I’m working with some colleagues at the Library of Congress on the on the description of complex analog and digital resources. In that research, we want to get a better sense of what people who read DLTJ call a “mash-up.” We invite readers to provide examples (in any medium) of what they think are mash-ups of different resources in the comment area of this post. If you nominate a web-accessible mash-up, please provide a link for it. If you nominate an analog mash-up (they do exist!), please provide a reasonable citation. If it is a hybrid – do your best! Also helpful would be a short statement as to why you think the example is a mash-up, and whether you like the results.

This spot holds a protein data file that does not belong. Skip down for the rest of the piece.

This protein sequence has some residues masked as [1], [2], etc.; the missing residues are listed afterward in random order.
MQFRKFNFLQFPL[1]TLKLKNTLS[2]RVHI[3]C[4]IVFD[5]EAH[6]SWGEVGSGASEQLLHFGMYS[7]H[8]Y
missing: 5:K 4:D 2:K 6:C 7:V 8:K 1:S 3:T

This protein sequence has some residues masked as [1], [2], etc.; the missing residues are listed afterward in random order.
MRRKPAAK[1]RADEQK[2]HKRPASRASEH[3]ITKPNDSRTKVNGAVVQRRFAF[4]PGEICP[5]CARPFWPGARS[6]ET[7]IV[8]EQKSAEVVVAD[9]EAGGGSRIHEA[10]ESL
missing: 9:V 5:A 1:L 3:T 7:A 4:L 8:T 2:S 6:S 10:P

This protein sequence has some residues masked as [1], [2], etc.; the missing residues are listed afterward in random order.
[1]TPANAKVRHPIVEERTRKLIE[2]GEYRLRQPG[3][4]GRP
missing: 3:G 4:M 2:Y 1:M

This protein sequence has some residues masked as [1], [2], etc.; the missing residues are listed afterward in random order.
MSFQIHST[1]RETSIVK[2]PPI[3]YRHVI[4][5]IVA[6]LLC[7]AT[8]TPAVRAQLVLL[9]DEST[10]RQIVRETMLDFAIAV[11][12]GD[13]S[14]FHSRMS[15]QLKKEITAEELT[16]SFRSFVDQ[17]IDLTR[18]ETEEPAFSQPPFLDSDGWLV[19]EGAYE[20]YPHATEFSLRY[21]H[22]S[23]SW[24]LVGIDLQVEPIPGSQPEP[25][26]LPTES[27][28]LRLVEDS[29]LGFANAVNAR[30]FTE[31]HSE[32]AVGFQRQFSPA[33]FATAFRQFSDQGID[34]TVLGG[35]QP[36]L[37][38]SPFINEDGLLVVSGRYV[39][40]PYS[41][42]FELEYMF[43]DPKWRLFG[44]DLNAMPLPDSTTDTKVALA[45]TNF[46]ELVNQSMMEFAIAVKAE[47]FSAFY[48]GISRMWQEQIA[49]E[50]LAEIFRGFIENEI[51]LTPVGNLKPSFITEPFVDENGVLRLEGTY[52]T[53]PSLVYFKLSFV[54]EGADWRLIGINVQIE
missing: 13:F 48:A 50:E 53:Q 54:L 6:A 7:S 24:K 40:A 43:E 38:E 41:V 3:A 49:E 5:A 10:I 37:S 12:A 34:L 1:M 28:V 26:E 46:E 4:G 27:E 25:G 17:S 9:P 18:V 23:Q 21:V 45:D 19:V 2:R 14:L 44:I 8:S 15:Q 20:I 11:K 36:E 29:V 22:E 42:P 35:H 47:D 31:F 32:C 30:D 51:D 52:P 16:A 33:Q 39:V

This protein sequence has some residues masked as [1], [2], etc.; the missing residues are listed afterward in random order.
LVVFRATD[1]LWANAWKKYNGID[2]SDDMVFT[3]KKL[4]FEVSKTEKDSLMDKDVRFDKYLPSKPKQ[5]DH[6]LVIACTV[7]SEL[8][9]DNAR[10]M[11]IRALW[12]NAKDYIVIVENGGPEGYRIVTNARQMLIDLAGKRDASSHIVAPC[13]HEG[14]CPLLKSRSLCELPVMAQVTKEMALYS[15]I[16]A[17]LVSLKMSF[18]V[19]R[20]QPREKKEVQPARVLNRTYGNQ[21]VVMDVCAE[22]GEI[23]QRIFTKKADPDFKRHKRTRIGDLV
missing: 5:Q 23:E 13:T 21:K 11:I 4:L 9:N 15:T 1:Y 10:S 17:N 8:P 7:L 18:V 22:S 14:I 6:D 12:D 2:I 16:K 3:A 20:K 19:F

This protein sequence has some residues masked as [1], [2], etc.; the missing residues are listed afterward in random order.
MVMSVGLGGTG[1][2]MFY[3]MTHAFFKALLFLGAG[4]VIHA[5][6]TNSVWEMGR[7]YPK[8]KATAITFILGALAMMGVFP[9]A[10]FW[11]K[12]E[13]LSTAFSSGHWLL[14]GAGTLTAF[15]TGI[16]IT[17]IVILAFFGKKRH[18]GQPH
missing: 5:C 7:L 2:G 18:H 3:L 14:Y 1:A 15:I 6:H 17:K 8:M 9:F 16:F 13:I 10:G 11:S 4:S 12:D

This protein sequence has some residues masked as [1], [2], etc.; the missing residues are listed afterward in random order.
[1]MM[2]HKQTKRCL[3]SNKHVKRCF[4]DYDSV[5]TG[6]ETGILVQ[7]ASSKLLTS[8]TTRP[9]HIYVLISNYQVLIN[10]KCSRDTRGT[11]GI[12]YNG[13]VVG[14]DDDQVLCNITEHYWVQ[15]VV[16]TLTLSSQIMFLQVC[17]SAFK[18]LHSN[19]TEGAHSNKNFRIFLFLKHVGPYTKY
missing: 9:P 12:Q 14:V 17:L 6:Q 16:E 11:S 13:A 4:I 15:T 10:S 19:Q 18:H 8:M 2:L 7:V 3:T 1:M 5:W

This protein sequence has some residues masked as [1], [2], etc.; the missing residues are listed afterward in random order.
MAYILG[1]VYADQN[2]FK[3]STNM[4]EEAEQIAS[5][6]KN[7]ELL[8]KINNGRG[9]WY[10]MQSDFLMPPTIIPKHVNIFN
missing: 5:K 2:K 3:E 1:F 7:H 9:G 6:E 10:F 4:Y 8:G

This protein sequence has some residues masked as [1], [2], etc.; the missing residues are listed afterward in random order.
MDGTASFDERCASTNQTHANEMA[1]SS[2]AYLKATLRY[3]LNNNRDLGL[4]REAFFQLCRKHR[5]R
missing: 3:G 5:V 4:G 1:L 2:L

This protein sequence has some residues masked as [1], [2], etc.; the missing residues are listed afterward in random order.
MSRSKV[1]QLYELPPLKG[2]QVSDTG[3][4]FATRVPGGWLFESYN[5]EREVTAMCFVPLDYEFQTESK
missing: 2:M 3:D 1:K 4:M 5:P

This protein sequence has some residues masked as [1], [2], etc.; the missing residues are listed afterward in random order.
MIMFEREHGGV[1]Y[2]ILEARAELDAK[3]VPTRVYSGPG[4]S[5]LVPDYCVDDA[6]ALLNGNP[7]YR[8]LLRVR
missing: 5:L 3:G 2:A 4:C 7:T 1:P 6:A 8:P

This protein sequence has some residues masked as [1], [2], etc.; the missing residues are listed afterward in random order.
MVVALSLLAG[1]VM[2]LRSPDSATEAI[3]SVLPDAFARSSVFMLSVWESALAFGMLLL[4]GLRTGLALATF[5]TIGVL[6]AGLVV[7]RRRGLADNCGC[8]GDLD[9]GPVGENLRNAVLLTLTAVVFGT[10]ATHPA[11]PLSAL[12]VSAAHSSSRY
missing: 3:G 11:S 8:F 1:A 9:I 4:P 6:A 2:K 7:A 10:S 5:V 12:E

The research involves how we describe the parts of a whole guided by concepts provided by FRBR. These sorts of mashups are typically made up of independently created parts, and acknowledging those parts are in single-record frames of reference. We’re exploring the use of interconnected networks of descriptions, and mashups are one of the exemplars.
We’re looking for mixtures of audio, still images, moving images, and other media.
“Avatar, Daybreakers, Prince of Persia, Book of Eli, Wolfman, Legion, Sherlock Holmes Trailer Mashup” from YouTube.
“FooBar” poster (also commonly called the Web2.0 Poster).